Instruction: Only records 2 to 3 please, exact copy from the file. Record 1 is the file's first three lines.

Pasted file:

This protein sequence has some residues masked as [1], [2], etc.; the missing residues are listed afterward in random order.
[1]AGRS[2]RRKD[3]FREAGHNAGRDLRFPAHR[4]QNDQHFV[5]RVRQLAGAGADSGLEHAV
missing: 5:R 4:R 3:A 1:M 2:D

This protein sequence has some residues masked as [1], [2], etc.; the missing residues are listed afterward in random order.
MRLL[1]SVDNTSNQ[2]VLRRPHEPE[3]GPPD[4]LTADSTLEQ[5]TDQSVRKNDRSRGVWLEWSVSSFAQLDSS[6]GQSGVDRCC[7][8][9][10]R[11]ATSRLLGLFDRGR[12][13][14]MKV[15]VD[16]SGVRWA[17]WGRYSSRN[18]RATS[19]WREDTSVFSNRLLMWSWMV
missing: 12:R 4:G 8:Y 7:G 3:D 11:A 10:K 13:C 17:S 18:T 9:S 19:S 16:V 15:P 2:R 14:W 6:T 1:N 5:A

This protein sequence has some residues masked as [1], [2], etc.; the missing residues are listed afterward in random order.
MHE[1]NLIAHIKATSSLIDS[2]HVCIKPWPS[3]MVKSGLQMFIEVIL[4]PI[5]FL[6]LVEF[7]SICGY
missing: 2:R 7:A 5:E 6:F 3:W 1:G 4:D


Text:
This protein sequence has some residues masked as [1], [2], etc.; the missing residues are listed afterward in random order.
MRLL[1]SVDNTSNQ[2]VLRRPHEPE[3]GPPD[4]LTADSTLEQ[5]TDQSVRKNDRSRGVWLEWSVSSFAQLDSS[6]GQSGVDRCC[7][8][9][10]R[11]ATSRLLGLFDRGR[12][13][14]MKV[15]VD[16]SGVRWA[17]WGRYSSRN[18]RATS[19]WREDTSVFSNRLLMWSWMV
missing: 12:R 4:G 8:Y 7:G 3:D 11:A 10:K 13:C 17:S 18:T 9:S 19:S 16:V 15:P 2:R 14:W 6:T 1:N 5:A

This protein sequence has some residues masked as [1], [2], etc.; the missing residues are listed afterward in random order.
MHE[1]NLIAHIKATSSLIDS[2]HVCIKPWPS[3]MVKSGLQMFIEVIL[4]PI[5]FL[6]LVEF[7]SICGY
missing: 2:R 7:A 5:E 6:F 3:W 1:G 4:D